A map of modern Germany showing
Pleizenhausen

This site is a collation of descendants of Jacob Thomas of Pleizenhausen, Germany. He may be the son of Franz Jost Thomas from the nearby town of Bergenhausen, although this is just a guess on the part of some researchers.

The information comes from various Thomas descendants, both in my line and others.

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Tracing the family line to Garret Thomas, who served in the American Revolution and was born in Germany, was fairly quick as he is documented in lineage society applications. I eventually found Gerhardt Thomas' name on the lists of passengers immigrating from Germany aboard the ship Phoenix, which established the immigration. There it sat for a time, stuck at the great genealogy wall that is the Atlantic Ocean. However, I came across some research on a Web site created by Rich Thomas. He notes that Professor Werner Hacker found German emigration records listing a Johann Peter, Johann Gerhard, and Anna Elisabeth Thomas who emigrated together from Simmern, Germany in 1754. I do not have a copy of Professor Hacker's book, but I'm taking it on faith that this record exists. Given the year and names (women's names weren't recorded in immigration records of those days), it seems almost certain to be a match to the individuals who arrived on the Phoenix. Rich Thomas' research goes on to make a rather convincing case tying these individuals to a family from Pleizenhausen. This town is a part of the collective municipality (Verbandsgemeinde) of Simmern in the Rhein-Hunsrück-Kreis district of Rhineland-Palatinate, Germany.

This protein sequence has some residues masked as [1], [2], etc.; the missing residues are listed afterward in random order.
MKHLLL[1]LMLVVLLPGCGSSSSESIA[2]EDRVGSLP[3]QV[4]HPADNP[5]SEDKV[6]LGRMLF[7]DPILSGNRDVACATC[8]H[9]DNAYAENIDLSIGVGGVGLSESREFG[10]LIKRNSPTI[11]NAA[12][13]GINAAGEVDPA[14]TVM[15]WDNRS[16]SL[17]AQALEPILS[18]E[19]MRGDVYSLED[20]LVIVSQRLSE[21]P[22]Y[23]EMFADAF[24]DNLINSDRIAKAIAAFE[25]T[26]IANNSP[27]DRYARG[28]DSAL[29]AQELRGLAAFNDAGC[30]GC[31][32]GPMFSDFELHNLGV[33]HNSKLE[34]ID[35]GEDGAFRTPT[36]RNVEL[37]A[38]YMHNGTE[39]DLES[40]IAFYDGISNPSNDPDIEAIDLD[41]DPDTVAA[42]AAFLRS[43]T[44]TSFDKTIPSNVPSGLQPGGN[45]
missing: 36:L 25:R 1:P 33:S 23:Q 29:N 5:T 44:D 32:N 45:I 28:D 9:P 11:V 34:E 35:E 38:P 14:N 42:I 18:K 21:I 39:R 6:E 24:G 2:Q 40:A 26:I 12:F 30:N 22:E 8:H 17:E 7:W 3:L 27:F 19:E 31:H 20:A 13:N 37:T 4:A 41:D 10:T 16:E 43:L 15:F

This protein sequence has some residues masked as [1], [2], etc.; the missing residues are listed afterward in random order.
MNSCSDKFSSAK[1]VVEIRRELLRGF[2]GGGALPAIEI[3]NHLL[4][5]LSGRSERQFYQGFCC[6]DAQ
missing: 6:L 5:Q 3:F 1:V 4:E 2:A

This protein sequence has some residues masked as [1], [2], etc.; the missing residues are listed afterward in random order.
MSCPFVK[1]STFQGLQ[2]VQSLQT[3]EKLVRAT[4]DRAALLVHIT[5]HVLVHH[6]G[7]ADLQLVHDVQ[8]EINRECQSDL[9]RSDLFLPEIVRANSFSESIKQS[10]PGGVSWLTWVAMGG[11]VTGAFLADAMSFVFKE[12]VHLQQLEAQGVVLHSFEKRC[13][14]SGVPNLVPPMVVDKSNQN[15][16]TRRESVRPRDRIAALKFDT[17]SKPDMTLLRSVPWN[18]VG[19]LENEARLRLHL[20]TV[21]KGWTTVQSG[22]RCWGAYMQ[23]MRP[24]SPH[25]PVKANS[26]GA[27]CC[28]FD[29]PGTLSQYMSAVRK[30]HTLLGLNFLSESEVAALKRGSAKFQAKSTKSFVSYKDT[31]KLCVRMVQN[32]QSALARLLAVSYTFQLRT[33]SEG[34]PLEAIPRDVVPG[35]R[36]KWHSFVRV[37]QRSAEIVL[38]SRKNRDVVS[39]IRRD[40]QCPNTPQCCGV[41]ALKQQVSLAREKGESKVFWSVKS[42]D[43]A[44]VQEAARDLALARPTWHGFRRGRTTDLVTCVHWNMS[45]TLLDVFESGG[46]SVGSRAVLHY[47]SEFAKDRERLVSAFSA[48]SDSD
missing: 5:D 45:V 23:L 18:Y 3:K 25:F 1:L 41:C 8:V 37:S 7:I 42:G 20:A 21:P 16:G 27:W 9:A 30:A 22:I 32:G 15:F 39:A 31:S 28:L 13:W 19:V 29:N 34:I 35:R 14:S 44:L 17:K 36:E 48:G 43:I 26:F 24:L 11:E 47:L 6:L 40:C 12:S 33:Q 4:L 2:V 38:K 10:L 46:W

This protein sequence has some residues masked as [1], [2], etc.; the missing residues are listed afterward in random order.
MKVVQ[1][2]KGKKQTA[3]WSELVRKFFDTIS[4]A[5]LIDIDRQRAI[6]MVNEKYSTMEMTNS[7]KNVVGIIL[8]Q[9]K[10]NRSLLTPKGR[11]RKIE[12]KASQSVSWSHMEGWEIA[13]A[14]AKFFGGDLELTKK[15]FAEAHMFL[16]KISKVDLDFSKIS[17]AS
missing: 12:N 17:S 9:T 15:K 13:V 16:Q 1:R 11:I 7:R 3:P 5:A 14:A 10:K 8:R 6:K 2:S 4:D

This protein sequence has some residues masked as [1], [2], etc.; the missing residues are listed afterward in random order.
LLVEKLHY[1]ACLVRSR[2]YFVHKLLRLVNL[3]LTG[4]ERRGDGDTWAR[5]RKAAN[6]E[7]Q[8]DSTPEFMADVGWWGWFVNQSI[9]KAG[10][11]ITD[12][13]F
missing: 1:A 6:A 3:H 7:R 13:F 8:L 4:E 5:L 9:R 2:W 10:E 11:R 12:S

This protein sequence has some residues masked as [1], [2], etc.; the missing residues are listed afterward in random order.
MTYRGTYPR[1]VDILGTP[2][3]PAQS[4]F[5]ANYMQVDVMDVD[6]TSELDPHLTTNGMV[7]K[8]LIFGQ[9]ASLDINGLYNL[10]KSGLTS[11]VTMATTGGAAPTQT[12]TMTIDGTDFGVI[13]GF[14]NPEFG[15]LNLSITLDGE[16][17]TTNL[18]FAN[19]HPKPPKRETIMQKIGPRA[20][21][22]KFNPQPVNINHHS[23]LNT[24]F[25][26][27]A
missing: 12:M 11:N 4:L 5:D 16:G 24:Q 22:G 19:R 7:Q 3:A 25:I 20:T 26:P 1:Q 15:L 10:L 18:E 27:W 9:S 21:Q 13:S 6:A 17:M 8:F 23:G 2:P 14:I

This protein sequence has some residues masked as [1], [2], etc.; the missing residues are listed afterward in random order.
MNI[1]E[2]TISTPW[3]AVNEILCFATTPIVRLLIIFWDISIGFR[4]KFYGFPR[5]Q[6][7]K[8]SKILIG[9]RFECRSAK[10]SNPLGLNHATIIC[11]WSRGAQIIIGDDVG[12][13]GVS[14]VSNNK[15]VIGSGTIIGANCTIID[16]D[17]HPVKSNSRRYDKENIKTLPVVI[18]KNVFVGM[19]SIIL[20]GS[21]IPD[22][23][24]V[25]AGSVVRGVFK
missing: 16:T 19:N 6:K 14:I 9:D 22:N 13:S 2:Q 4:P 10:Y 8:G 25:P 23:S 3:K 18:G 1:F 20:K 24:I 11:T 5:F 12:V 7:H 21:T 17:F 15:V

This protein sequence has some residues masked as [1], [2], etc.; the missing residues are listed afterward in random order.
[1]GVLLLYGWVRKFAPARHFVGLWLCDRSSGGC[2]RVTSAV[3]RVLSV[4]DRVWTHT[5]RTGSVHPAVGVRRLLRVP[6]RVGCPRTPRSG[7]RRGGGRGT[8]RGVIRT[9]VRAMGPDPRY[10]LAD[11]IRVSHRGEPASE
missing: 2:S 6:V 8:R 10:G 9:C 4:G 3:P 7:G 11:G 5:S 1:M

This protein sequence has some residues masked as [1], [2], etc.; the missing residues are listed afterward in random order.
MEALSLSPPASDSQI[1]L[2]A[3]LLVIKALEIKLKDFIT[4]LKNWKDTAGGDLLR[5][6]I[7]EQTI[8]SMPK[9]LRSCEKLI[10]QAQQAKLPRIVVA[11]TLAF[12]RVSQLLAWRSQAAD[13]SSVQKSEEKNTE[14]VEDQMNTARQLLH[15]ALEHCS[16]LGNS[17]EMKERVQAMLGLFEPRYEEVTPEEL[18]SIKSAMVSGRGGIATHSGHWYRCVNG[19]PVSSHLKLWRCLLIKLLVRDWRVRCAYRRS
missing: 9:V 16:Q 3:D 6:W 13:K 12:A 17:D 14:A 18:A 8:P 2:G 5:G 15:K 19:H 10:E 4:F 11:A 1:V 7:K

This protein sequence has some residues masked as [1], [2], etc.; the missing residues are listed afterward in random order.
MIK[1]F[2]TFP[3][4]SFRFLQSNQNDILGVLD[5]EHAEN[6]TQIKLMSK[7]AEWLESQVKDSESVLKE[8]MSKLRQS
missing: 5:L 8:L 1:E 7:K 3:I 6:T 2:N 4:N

There are many reasons why the Thomas siblings might have emigrated. The Seven Years War, with quite a bit of forced conscription, was sweeping through Europe. An ancestor in another line from nearby Sprendlingen is supposed to have said he left Germany so that, "sons would not have to fight against their own countrymen to further the political aims of their rulers."

Another reason may have been economic. The economy during the 18th century was purely agrarian and all land was under cultivation. With the major wars of the early century over, prosperity was returning and families were growing. For many of those families, the available farmland simply could not support the numbers. Emigration became the reasonable solution.